Murray steps up with game to cut down big hitters
Scot's high-calibre returns will be crucial as two strong servers loom large in draw
Considering that nobody had served faster than Taylor Dent at this year's US Open it was quite a compliment. "I didn't feel like I was hurting him at all with my first serve in some games," the American said after his 6-3, 6-2, 6-2 third-round defeat by Andy Murray here late on Sunday night. "He just didn't have to move and was able to get it right at my feet. He made it look and feel like I served underhand at times."
Murray has yet to face a player ranked in the world's top 80 at this tournament, but as his challenges get tougher, beginning today with Marin Cilic, the Scot's ability to hit damaging returns will be crucial. As the 6ft 9in John Isner showed with his thunderbolts against Andy Roddick, the serve, particularly when hit from such a height, can be a killer weapon on the fast courts here. Cilic and Juan Martin del Potro, who is seeded to face Murray in the quarter-finals, are both 6ft 6in tall.
One of the best returners in the game, Murray acknowledges the different challenge that taller opponents present. "With their serve they can obviously hit spots on the court that other players can't because of their height and reach," he said. "They've got more angles they can play with."
Murray was delighted with his returns against Dent. "It's the best I've returned in a while. I'll take confidence from that going into the next week. I think when I've needed to I've played well and hit the shots that I've wanted to. Concentration was the only thing that I wanted to make sure was better than the first two matches and I thought that was good, too." Although he insists that "you can always do everything a bit better", Murray is happy with his game. "I can't have any complaints. I've not really played over two hours in any of the matches. I've dropped one set, but apart from that it's been very good."
Murray went into the tournament with the intention of getting into the net more often, although his default mode is always to play from the baseline. The world No 2 relishes the target a serve-and-volley man such as Dent provides and his passing shots produced a succession of winners.
Might Murray start coming forward more, given that the three players he is seeded to meet next – Rafael Nadal is his scheduled semi-final opponent, although the Spaniard is struggling with an abdominal injury – are all baseline men?
"You want to make sure you do it at the right time," Murray said. "If you're up in matches and you're feeling confident you, can go for it. It's something I practised a lot a couple of years ago and felt like I was getting pretty good at. I don't know how much I'll serve and volley next week, but it's worked well since I've been doing it so far."
Having played three matches in the first eight days of the tournament, Murray will have to play four in the last six if he reaches the final, but he stressed: "At any Slam the first week is as important as the second week. If you don't concentrate, the top guys lose. Roddick lost a match that no one probably would have expected. You need to make sure you're switched on right from the start and there's no chance I'm going to look past someone like Cilic. It would be unbelievably stupid to do that. He's a very good player."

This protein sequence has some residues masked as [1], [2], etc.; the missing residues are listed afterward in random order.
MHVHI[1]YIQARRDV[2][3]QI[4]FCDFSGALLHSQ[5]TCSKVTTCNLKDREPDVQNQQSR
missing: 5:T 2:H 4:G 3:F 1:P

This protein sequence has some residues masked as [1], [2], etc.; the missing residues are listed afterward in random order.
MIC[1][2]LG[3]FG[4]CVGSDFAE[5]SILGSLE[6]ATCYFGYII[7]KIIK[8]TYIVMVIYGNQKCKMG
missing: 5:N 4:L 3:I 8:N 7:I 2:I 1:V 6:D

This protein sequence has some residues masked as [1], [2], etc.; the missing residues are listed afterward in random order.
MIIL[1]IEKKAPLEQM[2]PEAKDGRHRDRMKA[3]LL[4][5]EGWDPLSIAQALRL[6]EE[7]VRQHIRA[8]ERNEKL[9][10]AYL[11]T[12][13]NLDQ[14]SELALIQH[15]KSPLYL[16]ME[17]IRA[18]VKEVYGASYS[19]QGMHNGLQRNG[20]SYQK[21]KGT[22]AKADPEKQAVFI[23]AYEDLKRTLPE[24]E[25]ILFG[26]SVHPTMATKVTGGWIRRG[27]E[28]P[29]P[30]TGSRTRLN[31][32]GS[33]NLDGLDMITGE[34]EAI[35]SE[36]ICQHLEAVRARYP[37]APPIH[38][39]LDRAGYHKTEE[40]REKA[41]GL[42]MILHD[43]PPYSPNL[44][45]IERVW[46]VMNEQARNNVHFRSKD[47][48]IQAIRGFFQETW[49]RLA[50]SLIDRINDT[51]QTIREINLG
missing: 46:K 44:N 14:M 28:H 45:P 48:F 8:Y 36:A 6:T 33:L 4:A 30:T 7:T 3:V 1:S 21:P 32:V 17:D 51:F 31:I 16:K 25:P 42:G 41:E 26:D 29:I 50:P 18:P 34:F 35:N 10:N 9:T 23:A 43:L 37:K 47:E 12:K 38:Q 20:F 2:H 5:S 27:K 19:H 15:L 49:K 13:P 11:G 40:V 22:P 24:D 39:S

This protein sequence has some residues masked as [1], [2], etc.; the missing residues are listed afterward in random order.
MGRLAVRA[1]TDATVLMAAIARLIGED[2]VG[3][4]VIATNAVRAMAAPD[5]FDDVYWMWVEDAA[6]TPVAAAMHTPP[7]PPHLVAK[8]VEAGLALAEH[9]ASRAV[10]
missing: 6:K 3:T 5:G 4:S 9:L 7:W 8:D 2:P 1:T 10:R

Murray beat Cilic, the world No 17, at the same stage of the French Open and, indeed, has won all three of his matches against the 20-year-old Croat. "He always comes up with some unbelievable shots," Cilic said. "For example, he broke me with incredible passing shots out of nowhere. I had some chances in Paris, but I think he is tougher to play on hard courts because it is his best surface. For me, I have got to be focused on myself, try and serve well and be the more aggressive player."
While Murray refuses to look beyond Cilic here he is already making plans for the winter and next year. Because there is less of a gap between the end of this season and the start of next – the Barclays ATP World Tour Finals in London finish on 29 November and the first tour event of the new year begins on 4 January – he has already decided to miss his traditional family Christmas back home in Scotland.
Instead he will be training in Miami before heading for Australia, where he is expected to play mixed doubles with Laura Robson in the Hopman Cup in Perth en route to the Australian Open. For the last three years his warm-up tournament for the year's first Grand Slam event has been the Qatar Open in Doha, which he has won twice, but he finds the weather too cold and not the ideal preparation for the conditions in Melbourne, where he has yet to go beyond the fourth round.
No distractions: Family first to go
Andy Murray is here with his usual coaching entourage, as well as his girlfriend, Kim Sears, but he is not expecting to be joined by any of his family. Judy, his mother, is back at home working for television, while Jamie, his brother, did not have a high enough ranking to play doubles here. Murray admitted that family can be a distraction. "It's a bit nicer when you can just concentrate on the tennis," he said. "If you have a few family members who haven't been over to the tennis that much, their expectations of how much they're going to get to see you might be a little different."
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